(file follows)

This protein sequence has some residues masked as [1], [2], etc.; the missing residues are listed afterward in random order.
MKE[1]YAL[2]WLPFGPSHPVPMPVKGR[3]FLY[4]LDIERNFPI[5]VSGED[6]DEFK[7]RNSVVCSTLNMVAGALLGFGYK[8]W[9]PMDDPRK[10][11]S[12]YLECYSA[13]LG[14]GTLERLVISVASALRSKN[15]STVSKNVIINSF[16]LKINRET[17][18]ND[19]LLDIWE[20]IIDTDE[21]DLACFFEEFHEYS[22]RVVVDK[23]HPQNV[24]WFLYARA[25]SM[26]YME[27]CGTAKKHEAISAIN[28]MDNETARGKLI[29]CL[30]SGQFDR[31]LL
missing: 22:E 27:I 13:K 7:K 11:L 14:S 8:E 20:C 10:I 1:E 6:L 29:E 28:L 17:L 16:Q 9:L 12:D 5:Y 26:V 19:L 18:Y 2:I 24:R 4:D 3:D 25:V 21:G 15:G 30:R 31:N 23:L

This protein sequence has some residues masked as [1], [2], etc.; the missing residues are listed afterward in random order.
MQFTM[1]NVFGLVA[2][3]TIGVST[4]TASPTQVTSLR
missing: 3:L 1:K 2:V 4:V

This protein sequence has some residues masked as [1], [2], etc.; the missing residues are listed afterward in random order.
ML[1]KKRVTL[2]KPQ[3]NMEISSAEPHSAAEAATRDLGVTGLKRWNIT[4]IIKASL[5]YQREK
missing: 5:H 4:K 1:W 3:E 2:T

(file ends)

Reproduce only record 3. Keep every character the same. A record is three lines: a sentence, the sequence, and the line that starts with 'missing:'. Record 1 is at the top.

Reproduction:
This protein sequence has some residues masked as [1], [2], etc.; the missing residues are listed afterward in random order.
ML[1]KKRVTL[2]KPQ[3]NMEISSAEPHSAAEAATRDLGVTGLKRWNIT[4]IIKASL[5]YQREK
missing: 5:H 4:K 1:W 3:E 2:T